Blame-game begins at BOE

| 30 Sep 2011 | 09:51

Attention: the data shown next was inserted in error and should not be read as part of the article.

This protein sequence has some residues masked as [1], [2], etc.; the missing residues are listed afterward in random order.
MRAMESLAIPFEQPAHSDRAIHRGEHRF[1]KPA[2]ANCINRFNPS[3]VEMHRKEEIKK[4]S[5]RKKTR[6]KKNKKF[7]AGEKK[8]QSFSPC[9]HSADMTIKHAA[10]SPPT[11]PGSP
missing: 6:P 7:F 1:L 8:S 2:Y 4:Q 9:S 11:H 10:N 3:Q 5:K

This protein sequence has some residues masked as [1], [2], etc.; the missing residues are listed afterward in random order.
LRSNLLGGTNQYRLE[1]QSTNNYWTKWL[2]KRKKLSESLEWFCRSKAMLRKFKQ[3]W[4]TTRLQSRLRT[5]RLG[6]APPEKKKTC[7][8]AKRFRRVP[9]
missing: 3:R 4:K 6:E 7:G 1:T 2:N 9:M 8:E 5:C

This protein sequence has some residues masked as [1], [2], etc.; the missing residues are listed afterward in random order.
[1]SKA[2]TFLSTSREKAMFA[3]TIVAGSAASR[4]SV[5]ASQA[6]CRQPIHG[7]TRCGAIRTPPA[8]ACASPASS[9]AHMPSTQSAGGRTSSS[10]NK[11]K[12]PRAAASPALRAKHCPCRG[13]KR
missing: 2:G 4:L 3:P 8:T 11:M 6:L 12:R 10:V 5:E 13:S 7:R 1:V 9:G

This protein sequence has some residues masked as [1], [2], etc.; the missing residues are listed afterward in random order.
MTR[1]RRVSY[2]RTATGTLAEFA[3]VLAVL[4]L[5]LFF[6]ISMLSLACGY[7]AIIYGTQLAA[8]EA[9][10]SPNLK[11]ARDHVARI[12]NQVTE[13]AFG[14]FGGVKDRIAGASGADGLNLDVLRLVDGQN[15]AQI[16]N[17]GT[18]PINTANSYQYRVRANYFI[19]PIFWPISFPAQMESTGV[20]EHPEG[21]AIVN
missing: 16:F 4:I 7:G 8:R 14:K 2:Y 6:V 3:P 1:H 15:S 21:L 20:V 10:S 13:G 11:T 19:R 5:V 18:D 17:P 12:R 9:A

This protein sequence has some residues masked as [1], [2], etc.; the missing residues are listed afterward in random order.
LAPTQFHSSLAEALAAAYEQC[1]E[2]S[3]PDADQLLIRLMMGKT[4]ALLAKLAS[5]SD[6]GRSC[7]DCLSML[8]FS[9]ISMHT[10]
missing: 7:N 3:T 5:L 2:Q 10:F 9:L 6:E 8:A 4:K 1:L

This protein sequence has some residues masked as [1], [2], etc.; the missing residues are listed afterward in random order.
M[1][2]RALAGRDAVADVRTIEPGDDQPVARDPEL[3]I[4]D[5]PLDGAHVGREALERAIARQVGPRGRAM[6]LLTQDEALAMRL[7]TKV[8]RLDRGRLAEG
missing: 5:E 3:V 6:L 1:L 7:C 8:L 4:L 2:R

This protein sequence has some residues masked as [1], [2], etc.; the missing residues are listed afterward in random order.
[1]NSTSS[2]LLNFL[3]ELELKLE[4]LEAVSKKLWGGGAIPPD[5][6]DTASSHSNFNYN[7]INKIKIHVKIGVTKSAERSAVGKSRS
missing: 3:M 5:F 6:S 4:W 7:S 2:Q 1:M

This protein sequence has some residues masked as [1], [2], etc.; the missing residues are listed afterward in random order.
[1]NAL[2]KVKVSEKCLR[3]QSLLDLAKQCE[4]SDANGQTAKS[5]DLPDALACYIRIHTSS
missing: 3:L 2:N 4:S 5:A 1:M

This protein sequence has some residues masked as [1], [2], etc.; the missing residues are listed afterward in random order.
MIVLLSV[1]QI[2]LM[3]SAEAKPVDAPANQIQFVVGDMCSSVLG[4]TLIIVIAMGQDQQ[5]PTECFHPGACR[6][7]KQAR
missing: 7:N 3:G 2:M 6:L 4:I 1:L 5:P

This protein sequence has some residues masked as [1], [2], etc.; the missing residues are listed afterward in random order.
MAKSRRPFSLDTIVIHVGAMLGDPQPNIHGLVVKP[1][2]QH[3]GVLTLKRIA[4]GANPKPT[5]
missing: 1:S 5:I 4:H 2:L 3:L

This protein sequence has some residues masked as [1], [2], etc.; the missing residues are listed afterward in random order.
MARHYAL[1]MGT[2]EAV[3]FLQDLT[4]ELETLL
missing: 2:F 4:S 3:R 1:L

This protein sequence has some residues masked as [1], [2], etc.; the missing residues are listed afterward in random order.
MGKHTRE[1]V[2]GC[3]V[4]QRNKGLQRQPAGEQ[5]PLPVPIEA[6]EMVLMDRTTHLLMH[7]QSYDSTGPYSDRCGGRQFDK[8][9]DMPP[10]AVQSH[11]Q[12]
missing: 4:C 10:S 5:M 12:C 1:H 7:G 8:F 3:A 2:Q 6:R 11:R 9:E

In a battle of he said/he said, officials pass the buck on budget surplus Sparta — School district officials are still reeling from news that an unexpected surplus of nearly $3 million came to light last month. Although the funds will make it possible to restore some of what was eliminated from the schools during the 2010 budget cuts, questions are swirling as to how these excess funds went undetected for so long. Board members were told by Business Administrator Dr. Warren Ceurvels prior to the April school elections to expect some surplus from unused unemployment compensation because many district personnel laid off last year found other jobs. But board members and Superintendent Dr. Thomas Morton said they were surprised by the additional surplus unveiled in June and upset that it was only discovered at the end of the school year. Now the blame-game has begun. Battle lines are drawn Morton said the surprise surplus was the final straw in what he called a string of errors and missteps over the last year on the part of Ceurvels, including his widely reported accidental release of district vendors’ social security numbers last summer in an open records request from a citizen. Morton said he had a conversation with Ceurvels two weeks ago urging him to retire from his position. A tentative agreement was reached and Ceurvels had verbally agreed to go. Terms were drawn up by the board attorney and all that remained was for Ceurvels to sign the agreement. On Friday July 15, central office staff reported that Ceurvels had cleaned out his office. However, on that same day he sent an email to all board members detailing his side of the story and directly accused Morton of knowing about the surplus. Ceurvels claims he told Morton funds were available to keep Mohawk Ave. School open and to keep courtesy busing, but Morton chose to eliminate them anyway. Last Tuesday Ceurvels announced he would not sign the agreement and would not leave his position. Rumors have swirled that some board members believe both Morton and Ceurvels should retire and are speaking off the record, but there has been no official statement from the board regarding either administrator. Since Ceurvels is a tenured employee and Morton has an iron-clad contract, firing either of them would be a lengthy, expensive legal process. Morton Morton said he was completely unaware such a surplus was accruing each month and had directed Ceurvels to tell him if that were the case. Morton said he and the board relied on the numbers given to them by Ceurvels and made budget decisions accordingly. Morton said, “Please think about this logically. I’ve been a superintendent for 27 years. If I knew there was a large surplus, why wouldn’t I try to spend it for the district during the course of the year? Why would I purposely hide money which is something that I know would blow up at the end of the year, and I’d get caught? Why would I do that? Why would I go through all the headache of closing a school and realigning the district if I didn’t think I had to? It just doesn’t make sense.” He added, “At the end of each year, all money is accounted for in the official audit. If there is money missing, then someone goes to jail. In this case there is extra money. I’m now accused of knowing about it. Again, what would be the purpose for making these cuts if I knew? Why would I put myself through all the budget grief we went through last year if I didn’t have to?” Morton emphasized, “I’ve been an educator my whole life. There is no way I would ever purposely make decisions that would hurt children.” Ceurvels In his email to board members Ceurvels said, “As I see it, I am being made the convenient scapegoat for the decisions of others, namely Tom [Morton] and Jenny [Dericks], that caused the majority of the surplus.” Ceurvels alleges that after voters defeated the 2010 budget, Morton and former board president Jennifer Dericks made cuts against his advice. He specifically claims it was not necessary to close Mohawk Ave. School and said, “I begged Tom not to do this, but his position was, 'they voted down my budget, I am closing their school.’ ” Morton has denied this statement, and Dericks has said Ceurvels’ accusation “could not be further from the truth.” But Ceurvels maintains that he is being held accountable for the decisions of others. He concludes his email to the board with, “I really believe you have targeted the wrong person.” Ceurvels did not respond (by press time) to phone messages requesting further comment. However, other district personnel have also expressed concerns about Ceurvels. The principals In a memo to Morton from the District Administrators Association, dated October 7, 2010, the school principals state, “In a recent Administrators Association meeting it was determined there is a consensus among the building principals regarding our inability to carry out our responsibilities due to a lack of communication with the district business office. Specifically, Dr. Ceurvels refusal to respond to email, purchase orders that are not returned in a timely manner, and general requests that go unanswered. We would appreciate your assistance in rectifying this situation so that we can continue to provide [for] the Sparta School District accordingly.” The teachers Sparta Education Association president Susan Sawey said her members have had concerns for some time regarding Ceurvels’ job performance, and said she has spoken to Morton about it on numerous occasions. However, Sawey said, “We’ve not put anything in writing to this point because our goal has been to move forward positively and not engage in the gotcha-type of tactics of the past.” But after this surplus shock, Sawey said her members are upset and confused. With all the finger-pointing going on, she said it’s hard to know what to believe. She said she will see how the BOE meeting goes next Monday and may make an official statement on behalf of the SEA at that time. The BOE Board President Keith Smith and Vice President Dorothy LaBeau provided the following statement on behalf of the board: “As board members we are bound by our code of ethics to protect our district personnel in the proper performance of their duties. We are also charged by the voters who elected us to provide proper oversight of district operations and to expect accurate information from our officials. At this time we are trying to be diligent in fulfilling all of our obligations.” What’s next? The last to weigh in will be the public and they will have their chance Monday, July 25 at the BOE meeting scheduled for 7:30 p.m. at the Sparta Middle School.